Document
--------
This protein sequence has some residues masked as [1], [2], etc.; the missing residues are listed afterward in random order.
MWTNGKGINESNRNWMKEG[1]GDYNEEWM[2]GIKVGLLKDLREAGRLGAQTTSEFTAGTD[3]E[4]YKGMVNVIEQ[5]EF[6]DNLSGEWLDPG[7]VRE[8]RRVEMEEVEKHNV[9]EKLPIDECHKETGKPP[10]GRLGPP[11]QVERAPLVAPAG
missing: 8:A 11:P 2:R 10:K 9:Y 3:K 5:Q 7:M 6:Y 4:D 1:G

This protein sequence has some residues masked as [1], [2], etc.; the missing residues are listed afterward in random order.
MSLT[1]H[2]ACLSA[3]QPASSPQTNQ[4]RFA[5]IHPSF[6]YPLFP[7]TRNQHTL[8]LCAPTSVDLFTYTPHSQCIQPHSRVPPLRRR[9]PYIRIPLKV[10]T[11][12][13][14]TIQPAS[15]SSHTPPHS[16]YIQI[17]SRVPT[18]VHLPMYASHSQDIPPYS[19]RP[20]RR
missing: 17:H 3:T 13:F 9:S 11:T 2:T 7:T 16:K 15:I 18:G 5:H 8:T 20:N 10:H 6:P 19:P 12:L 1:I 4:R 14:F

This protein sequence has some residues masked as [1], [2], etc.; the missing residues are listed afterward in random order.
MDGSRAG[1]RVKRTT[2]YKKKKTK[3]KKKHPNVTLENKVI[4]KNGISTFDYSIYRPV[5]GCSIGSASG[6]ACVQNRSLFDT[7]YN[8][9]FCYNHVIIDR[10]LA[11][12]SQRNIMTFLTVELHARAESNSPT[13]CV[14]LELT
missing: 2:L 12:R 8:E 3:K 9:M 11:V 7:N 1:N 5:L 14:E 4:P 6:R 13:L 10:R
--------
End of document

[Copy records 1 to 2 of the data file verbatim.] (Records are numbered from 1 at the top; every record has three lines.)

This protein sequence has some residues masked as [1], [2], etc.; the missing residues are listed afterward in random order.
MWTNGKGINESNRNWMKEG[1]GDYNEEWM[2]GIKVGLLKDLREAGRLGAQTTSEFTAGTD[3]E[4]YKGMVNVIEQ[5]EF[6]DNLSGEWLDPG[7]VRE[8]RRVEMEEVEKHNV[9]EKLPIDECHKETGKPP[10]GRLGPP[11]QVERAPLVAPAG
missing: 8:A 11:P 2:R 10:K 9:Y 3:K 5:Q 7:M 6:Y 4:D 1:G

This protein sequence has some residues masked as [1], [2], etc.; the missing residues are listed afterward in random order.
MSLT[1]H[2]ACLSA[3]QPASSPQTNQ[4]RFA[5]IHPSF[6]YPLFP[7]TRNQHTL[8]LCAPTSVDLFTYTPHSQCIQPHSRVPPLRRR[9]PYIRIPLKV[10]T[11][12][13][14]TIQPAS[15]SSHTPPHS[16]YIQI[17]SRVPT[18]VHLPMYASHSQDIPPYS[19]RP[20]RR
missing: 17:H 3:T 13:F 9:S 11:T 2:T 7:T 16:K 15:I 18:G 5:H 8:T 20:N 10:H 6:P 19:P 12:L 1:I 4:R 14:F